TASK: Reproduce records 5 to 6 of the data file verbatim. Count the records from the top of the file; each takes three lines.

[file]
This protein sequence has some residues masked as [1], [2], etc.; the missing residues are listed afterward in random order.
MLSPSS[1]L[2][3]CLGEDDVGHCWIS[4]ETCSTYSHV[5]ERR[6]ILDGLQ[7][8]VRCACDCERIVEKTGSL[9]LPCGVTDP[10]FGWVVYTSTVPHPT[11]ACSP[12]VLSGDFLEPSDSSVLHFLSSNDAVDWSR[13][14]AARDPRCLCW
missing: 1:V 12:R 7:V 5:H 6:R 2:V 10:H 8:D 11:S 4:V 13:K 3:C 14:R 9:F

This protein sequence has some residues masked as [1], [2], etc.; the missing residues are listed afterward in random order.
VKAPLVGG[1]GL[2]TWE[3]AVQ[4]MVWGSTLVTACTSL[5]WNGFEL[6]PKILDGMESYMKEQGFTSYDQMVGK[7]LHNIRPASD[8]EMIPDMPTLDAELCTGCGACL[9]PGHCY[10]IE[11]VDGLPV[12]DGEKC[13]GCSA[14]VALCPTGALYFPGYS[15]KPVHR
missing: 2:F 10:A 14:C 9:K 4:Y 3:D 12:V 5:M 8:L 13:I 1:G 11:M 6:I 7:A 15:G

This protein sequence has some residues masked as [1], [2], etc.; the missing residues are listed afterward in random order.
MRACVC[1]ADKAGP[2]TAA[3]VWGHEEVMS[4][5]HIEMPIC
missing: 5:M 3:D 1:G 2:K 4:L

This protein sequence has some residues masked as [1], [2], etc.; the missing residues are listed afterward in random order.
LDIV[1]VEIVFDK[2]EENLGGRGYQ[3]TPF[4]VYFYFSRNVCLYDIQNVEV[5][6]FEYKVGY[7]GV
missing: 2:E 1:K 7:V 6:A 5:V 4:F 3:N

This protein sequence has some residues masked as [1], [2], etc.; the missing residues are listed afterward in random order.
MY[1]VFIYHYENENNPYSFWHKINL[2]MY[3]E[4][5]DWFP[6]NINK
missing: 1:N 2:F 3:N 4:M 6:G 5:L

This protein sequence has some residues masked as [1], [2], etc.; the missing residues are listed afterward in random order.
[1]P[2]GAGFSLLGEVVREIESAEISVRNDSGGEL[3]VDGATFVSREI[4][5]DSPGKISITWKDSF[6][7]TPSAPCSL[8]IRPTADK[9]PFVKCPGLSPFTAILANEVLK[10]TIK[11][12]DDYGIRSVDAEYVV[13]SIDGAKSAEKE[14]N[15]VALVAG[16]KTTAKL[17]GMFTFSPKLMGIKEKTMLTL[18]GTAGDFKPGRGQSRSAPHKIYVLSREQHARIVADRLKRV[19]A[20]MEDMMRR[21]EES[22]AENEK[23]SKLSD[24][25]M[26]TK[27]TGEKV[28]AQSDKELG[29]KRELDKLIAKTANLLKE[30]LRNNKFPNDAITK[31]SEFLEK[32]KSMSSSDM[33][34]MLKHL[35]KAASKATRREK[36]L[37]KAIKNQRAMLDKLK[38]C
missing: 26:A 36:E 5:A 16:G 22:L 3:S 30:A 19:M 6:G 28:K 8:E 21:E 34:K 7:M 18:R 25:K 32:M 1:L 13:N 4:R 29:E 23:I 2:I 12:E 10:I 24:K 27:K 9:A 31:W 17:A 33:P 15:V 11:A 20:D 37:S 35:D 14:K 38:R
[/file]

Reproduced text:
This protein sequence has some residues masked as [1], [2], etc.; the missing residues are listed afterward in random order.
MY[1]VFIYHYENENNPYSFWHKINL[2]MY[3]E[4][5]DWFP[6]NINK
missing: 1:N 2:F 3:N 4:M 6:G 5:L

This protein sequence has some residues masked as [1], [2], etc.; the missing residues are listed afterward in random order.
[1]P[2]GAGFSLLGEVVREIESAEISVRNDSGGEL[3]VDGATFVSREI[4][5]DSPGKISITWKDSF[6][7]TPSAPCSL[8]IRPTADK[9]PFVKCPGLSPFTAILANEVLK[10]TIK[11][12]DDYGIRSVDAEYVV[13]SIDGAKSAEKE[14]N[15]VALVAG[16]KTTAKL[17]GMFTFSPKLMGIKEKTMLTL[18]GTAGDFKPGRGQSRSAPHKIYVLSREQHARIVADRLKRV[19]A[20]MEDMMRR[21]EES[22]AENEK[23]SKLSD[24][25]M[26]TK[27]TGEKV[28]AQSDKELG[29]KRELDKLIAKTANLLKE[30]LRNNKFPNDAITK[31]SEFLEK[32]KSMSSSDM[33][34]MLKHL[35]KAASKATRREK[36]L[37]KAIKNQRAMLDKLK[38]C
missing: 26:A 36:E 5:A 16:G 22:L 3:S 30:A 19:M 6:G 28:K 8:E 21:E 34:K 7:M 18:R 25:K 32:M 1:L 13:N 4:R 29:E 23:I 2:I 12:E 10:I 24:K 27:K 9:A 31:W 17:A 33:P 15:V 11:A 20:D 37:S 35:D 14:K 38:R